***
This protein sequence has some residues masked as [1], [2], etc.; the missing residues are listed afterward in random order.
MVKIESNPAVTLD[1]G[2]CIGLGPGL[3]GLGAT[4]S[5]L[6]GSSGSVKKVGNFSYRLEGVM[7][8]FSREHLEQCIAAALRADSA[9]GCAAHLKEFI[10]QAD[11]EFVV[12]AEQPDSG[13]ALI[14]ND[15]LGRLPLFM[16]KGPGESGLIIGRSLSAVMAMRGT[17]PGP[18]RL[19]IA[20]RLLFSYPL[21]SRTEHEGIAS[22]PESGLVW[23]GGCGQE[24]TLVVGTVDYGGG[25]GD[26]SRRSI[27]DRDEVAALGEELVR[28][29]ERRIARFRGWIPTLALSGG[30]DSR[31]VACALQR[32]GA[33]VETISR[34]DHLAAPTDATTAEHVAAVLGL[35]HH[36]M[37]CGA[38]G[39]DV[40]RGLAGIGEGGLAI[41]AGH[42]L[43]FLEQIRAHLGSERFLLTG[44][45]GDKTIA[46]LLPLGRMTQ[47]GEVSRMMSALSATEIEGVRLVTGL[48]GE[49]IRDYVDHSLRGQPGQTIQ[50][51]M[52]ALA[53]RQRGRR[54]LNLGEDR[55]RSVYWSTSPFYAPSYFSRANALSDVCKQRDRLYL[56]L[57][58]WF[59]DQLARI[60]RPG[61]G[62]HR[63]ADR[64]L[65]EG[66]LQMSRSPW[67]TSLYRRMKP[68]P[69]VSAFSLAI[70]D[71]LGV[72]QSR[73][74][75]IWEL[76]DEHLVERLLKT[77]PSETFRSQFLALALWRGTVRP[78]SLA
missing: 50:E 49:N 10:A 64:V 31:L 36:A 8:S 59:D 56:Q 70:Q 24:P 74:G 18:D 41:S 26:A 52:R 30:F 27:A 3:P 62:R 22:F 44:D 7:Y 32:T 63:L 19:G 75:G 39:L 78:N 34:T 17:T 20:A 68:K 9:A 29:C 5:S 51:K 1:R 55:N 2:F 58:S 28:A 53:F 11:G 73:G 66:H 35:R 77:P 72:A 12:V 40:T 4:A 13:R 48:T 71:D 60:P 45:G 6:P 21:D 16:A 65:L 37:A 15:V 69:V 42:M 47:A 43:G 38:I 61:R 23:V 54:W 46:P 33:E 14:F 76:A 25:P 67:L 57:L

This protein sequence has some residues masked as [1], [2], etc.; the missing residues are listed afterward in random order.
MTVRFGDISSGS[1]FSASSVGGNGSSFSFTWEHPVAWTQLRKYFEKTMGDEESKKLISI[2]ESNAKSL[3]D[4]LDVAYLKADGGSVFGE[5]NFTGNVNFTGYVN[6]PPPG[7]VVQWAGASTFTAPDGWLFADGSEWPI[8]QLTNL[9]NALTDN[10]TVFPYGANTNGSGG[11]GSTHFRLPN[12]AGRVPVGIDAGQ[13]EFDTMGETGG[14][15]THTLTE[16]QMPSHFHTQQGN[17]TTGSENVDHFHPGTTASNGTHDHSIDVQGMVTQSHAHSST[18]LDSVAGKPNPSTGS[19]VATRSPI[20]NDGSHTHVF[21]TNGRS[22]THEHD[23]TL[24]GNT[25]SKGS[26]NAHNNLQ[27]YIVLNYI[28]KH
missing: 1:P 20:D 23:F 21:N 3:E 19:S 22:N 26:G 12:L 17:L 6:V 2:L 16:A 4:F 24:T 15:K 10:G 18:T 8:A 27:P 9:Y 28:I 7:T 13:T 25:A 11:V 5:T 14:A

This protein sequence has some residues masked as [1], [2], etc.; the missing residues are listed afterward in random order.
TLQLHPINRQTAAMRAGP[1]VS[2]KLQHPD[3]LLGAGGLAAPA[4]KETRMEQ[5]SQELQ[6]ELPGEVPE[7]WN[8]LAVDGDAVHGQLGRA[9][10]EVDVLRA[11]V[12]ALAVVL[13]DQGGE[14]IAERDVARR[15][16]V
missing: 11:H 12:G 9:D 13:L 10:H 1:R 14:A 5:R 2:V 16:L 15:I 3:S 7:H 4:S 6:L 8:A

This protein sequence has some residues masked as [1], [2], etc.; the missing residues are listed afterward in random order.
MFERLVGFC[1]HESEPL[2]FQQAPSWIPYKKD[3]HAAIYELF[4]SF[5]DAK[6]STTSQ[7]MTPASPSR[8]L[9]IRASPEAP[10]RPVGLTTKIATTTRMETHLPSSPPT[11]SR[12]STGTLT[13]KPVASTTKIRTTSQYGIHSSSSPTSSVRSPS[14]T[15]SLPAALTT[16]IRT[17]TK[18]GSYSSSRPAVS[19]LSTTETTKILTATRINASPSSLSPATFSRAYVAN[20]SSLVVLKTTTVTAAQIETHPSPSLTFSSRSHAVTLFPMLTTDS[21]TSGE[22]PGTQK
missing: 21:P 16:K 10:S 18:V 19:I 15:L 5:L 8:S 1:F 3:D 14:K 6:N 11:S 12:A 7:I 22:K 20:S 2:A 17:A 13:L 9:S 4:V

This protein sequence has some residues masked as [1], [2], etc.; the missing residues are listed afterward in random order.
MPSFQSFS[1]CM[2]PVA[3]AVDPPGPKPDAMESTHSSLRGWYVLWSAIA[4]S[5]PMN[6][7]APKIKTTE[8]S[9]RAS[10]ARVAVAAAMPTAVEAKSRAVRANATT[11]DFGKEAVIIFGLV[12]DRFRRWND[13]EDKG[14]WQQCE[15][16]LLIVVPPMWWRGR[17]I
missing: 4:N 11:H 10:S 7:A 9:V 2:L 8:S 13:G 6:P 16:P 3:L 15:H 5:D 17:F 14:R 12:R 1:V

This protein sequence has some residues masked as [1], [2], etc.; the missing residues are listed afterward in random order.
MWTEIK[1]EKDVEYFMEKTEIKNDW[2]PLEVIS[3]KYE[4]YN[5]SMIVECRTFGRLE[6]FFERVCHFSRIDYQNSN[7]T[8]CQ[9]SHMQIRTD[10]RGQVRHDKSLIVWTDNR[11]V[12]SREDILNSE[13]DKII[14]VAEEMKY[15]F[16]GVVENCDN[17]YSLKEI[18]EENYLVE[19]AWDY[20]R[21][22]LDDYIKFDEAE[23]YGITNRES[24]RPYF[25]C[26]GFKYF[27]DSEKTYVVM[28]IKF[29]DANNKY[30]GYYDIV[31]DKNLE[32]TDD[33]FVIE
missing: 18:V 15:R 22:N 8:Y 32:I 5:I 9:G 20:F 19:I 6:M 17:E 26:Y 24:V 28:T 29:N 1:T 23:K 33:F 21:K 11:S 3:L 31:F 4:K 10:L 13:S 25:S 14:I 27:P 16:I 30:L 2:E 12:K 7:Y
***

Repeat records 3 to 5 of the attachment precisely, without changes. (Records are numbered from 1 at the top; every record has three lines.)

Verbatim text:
This protein sequence has some residues masked as [1], [2], etc.; the missing residues are listed afterward in random order.
TLQLHPINRQTAAMRAGP[1]VS[2]KLQHPD[3]LLGAGGLAAPA[4]KETRMEQ[5]SQELQ[6]ELPGEVPE[7]WN[8]LAVDGDAVHGQLGRA[9][10]EVDVLRA[11]V[12]ALAVVL[13]DQGGE[14]IAERDVARR[15][16]V
missing: 11:H 12:G 9:D 13:L 10:H 1:R 14:A 5:R 2:V 16:L 15:I 3:S 7:H 4:S 6:L 8:A

This protein sequence has some residues masked as [1], [2], etc.; the missing residues are listed afterward in random order.
MFERLVGFC[1]HESEPL[2]FQQAPSWIPYKKD[3]HAAIYELF[4]SF[5]DAK[6]STTSQ[7]MTPASPSR[8]L[9]IRASPEAP[10]RPVGLTTKIATTTRMETHLPSSPPT[11]SR[12]STGTLT[13]KPVASTTKIRTTSQYGIHSSSSPTSSVRSPS[14]T[15]SLPAALTT[16]IRT[17]TK[18]GSYSSSRPAVS[19]LSTTETTKILTATRINASPSSLSPATFSRAYVAN[20]SSLVVLKTTTVTAAQIETHPSPSLTFSSRSHAVTLFPMLTTDS[21]TSGE[22]PGTQK
missing: 21:P 16:K 10:S 18:V 19:I 15:L 5:L 8:S 1:F 3:D 14:K 6:N 11:S 12:A 7:I 22:K 20:S 2:A 17:A 13:L 9:S 4:V

This protein sequence has some residues masked as [1], [2], etc.; the missing residues are listed afterward in random order.
MPSFQSFS[1]CM[2]PVA[3]AVDPPGPKPDAMESTHSSLRGWYVLWSAIA[4]S[5]PMN[6][7]APKIKTTE[8]S[9]RAS[10]ARVAVAAAMPTAVEAKSRAVRANATT[11]DFGKEAVIIFGLV[12]DRFRRWND[13]EDKG[14]WQQCE[15][16]LLIVVPPMWWRGR[17]I
missing: 4:N 11:H 10:S 7:A 9:V 2:L 8:S 13:G 6:P 16:P 3:L 15:H 5:D 17:F 14:R 12:R 1:V